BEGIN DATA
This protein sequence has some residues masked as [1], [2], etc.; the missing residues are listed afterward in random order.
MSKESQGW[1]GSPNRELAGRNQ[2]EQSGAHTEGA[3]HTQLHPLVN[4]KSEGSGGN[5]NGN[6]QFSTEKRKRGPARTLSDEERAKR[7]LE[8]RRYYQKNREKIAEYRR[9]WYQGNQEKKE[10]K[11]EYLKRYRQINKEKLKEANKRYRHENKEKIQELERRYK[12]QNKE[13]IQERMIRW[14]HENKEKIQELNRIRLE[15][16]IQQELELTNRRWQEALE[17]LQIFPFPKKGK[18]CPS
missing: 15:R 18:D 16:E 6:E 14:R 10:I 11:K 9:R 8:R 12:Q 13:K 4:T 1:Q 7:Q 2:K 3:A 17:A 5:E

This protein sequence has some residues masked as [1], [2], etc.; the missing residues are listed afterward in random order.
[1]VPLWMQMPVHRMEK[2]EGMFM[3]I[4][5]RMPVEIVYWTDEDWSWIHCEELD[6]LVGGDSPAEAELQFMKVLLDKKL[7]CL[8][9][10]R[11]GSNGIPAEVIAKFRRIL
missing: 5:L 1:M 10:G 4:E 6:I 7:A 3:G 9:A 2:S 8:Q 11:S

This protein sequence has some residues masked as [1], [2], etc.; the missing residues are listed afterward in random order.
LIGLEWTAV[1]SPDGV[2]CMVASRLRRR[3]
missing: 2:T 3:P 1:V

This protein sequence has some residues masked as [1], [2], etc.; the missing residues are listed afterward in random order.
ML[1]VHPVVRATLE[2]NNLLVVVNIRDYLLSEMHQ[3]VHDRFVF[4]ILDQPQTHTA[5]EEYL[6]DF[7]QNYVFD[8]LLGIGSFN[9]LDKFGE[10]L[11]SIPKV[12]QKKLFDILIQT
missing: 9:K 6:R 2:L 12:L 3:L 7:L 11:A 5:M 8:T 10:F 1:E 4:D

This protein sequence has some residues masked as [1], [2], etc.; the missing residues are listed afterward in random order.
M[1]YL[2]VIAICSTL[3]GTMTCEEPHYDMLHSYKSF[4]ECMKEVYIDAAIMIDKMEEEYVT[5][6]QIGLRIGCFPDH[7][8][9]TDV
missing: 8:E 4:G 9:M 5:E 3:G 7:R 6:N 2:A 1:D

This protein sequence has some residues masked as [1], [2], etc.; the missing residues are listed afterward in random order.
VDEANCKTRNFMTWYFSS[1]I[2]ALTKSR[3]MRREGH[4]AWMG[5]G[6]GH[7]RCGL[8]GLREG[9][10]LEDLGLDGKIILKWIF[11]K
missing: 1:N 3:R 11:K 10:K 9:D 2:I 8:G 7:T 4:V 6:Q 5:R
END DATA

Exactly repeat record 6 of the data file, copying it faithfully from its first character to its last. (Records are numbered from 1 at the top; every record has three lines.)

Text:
This protein sequence has some residues masked as [1], [2], etc.; the missing residues are listed afterward in random order.
VDEANCKTRNFMTWYFSS[1]I[2]ALTKSR[3]MRREGH[4]AWMG[5]G[6]GH[7]RCGL[8]GLREG[9][10]LEDLGLDGKIILKWIF[11]K
missing: 1:N 3:R 11:K 10:K 9:D 2:I 8:G 7:T 4:V 6:Q 5:R